Nick Faldo and his European Ryder Cup team should have a quick read of Macbeth before they tee it up this month, because there's a good chance that Valhalla will be their Dunsinane and the sans-Tiger U.S. team their Birnam forest. Without Tiger, the U.S. team is in prime position to be the beneficiary of that inexplicable but irrefutably existent and mysteriously powerful force we'll refer to as a Starless Burst.
The playing fields of Eton and every other field, arena, pitch, rink, court and stadium in the world are littered with the ghosts of Starless Bursts past. Depending on where you live in the U.S., you have your own edition(s) of the Starless Burst. If you're from Boston, you know that when star quarterback Drew Bledsoe went down in 2001, rookie Tom Brady stepped in and led the Patriots to a Super Bowl win. New Yorkers know that they won the Super Bowl last season only after team star Tiki Barber retired. If you're from Philadelphia, you know what it's like to be on the wrong side of a Starless Burst, since in the 1980 NBA Finals the Sixers lost Game 6 and the title to the Lakers, who played the game without all-time great Kareem Abdul-Jabbar. In his place, 20-year-old rookie Magic Johnson started at center against a star-studded Philly squad and mopped the floor with them.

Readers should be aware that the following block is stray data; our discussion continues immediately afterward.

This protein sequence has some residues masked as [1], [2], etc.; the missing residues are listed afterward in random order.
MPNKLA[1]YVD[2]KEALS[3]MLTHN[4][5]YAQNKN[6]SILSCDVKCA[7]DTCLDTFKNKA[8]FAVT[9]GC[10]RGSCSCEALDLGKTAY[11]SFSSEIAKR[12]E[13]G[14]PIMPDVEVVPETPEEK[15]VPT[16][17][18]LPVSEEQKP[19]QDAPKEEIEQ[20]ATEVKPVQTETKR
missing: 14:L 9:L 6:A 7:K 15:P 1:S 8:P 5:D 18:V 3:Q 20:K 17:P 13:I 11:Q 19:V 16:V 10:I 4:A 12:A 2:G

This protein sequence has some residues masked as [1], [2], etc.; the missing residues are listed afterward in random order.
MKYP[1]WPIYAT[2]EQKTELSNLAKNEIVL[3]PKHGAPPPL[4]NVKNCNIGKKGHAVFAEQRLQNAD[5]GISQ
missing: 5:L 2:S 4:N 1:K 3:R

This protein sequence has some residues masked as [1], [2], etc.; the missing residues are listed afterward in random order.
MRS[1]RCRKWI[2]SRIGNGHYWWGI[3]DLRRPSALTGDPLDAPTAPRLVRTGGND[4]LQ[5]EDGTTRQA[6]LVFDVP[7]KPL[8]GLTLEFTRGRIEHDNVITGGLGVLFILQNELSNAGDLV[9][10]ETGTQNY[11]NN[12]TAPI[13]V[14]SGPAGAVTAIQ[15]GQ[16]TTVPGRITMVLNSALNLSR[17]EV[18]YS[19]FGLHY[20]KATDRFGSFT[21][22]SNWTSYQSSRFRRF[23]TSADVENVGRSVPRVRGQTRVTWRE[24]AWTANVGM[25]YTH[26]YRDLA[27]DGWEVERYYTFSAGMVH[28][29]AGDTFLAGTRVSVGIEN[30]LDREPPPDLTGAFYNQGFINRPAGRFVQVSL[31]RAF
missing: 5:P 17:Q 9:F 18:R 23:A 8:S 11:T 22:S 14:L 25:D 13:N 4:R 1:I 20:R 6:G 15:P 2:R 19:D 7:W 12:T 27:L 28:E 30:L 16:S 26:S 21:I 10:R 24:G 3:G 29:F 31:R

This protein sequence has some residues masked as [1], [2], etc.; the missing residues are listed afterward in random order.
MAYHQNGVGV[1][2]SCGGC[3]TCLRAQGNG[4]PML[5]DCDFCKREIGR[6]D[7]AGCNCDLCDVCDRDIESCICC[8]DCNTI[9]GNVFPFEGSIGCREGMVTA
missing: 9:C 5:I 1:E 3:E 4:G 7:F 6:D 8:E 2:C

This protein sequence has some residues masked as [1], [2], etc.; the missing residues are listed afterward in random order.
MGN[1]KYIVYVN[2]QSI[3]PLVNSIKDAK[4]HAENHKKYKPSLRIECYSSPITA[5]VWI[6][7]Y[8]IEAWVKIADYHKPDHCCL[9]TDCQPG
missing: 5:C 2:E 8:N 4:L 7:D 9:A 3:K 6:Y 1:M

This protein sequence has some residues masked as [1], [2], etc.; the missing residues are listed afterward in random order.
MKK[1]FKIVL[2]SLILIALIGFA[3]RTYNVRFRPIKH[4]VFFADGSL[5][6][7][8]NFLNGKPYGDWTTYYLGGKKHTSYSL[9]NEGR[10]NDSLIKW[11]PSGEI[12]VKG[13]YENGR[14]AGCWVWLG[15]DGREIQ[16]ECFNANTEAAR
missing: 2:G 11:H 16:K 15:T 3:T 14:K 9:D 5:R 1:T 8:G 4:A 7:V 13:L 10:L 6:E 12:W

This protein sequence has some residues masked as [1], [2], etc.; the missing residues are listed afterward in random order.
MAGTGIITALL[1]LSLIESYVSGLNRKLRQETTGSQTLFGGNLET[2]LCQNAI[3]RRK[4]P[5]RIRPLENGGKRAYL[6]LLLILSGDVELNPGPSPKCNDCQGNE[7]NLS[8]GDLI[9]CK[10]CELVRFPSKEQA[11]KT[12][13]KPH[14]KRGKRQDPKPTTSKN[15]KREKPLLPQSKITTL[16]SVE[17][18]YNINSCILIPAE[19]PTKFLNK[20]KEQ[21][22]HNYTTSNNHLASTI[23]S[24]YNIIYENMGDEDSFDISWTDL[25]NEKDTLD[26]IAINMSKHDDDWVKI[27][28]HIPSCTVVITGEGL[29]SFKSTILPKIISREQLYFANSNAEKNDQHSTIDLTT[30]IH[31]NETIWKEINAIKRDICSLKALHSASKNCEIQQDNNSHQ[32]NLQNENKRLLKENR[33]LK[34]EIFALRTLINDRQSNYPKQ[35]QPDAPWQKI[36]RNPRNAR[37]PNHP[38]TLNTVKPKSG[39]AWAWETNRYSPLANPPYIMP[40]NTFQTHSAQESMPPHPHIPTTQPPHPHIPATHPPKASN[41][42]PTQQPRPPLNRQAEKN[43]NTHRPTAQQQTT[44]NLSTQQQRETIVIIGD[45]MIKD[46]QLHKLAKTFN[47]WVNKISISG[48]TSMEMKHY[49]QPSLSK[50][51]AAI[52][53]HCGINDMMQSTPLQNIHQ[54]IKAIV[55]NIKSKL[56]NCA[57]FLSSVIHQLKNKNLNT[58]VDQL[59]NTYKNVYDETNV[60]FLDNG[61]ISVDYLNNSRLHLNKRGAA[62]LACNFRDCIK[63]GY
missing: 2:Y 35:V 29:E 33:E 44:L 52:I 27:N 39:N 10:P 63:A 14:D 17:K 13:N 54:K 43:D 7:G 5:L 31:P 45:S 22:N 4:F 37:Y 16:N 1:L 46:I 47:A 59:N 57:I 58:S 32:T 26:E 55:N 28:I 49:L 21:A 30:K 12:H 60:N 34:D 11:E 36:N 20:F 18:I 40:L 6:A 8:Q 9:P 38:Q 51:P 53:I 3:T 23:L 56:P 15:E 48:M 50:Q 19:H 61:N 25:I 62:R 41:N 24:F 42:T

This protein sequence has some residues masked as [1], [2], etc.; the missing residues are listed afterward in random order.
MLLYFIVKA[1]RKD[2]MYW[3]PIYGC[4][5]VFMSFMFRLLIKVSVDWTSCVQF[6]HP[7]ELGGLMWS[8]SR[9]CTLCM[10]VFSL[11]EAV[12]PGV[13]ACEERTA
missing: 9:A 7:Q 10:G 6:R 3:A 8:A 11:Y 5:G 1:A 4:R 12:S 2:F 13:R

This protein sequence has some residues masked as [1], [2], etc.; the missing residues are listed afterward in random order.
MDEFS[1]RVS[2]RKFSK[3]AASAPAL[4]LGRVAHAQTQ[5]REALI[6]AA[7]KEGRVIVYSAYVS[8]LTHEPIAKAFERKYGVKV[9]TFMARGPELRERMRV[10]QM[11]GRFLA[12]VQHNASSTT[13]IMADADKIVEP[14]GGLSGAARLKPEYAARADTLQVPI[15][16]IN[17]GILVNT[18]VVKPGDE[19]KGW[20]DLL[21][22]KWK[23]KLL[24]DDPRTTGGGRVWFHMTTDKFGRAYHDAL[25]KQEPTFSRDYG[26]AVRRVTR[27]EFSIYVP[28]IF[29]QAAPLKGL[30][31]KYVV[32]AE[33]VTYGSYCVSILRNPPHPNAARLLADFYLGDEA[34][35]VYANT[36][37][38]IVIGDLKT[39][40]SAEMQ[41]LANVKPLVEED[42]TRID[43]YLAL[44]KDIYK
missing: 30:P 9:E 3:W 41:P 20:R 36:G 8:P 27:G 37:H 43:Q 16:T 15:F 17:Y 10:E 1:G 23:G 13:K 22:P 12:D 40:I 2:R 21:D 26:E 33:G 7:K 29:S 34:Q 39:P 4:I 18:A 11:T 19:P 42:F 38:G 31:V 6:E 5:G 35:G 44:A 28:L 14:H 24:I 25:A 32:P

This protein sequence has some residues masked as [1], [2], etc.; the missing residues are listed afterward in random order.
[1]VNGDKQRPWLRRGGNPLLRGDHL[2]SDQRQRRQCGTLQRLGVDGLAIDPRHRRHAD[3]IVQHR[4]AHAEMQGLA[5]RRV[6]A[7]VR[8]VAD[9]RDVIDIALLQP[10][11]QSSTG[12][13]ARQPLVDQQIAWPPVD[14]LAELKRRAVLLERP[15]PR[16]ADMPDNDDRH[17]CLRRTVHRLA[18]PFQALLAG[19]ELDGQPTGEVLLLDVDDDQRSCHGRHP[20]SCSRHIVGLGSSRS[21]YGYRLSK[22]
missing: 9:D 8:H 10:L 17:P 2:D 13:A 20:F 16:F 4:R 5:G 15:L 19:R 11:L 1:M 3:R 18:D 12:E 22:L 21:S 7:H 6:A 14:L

Why the Starless Burst occurs is open to endless theories, but there are two primary factors: the Star gets the bulk of the media and fan attention, and that might get under the skin of other team members; and Stars, by definition, require other players to sacrifice and/or become dependent upon them to shine, thus perhaps undermining overall team function.
Golf is only a team sport at the Ryder Cup (yeah, yeah, I hear you about the Presidents Cup, but give me a break). Tiger Woods can certainly not be accused of being the kind of selfish Star that would bring a team down, but he is unquestionably the greatest player in the history of the game, and for this reason alone his presence on any team has an unquantifiable impact.
All Starless Bursts have one thing in common: When the Star goes dim, someone steps into his place, and the other players rally around him, forming, perhaps for the first time, a genuine team. There is only one player on the U.S. team who can fill this role, one player whose own greatness languishes more than any other in the shadow Star Tiger casts over the rest of the game. So, Phil Mickelson, if not now, when? If not you, who?
And to Captain Nick and the Euros, it must be said: Be afraid. Be very afraid.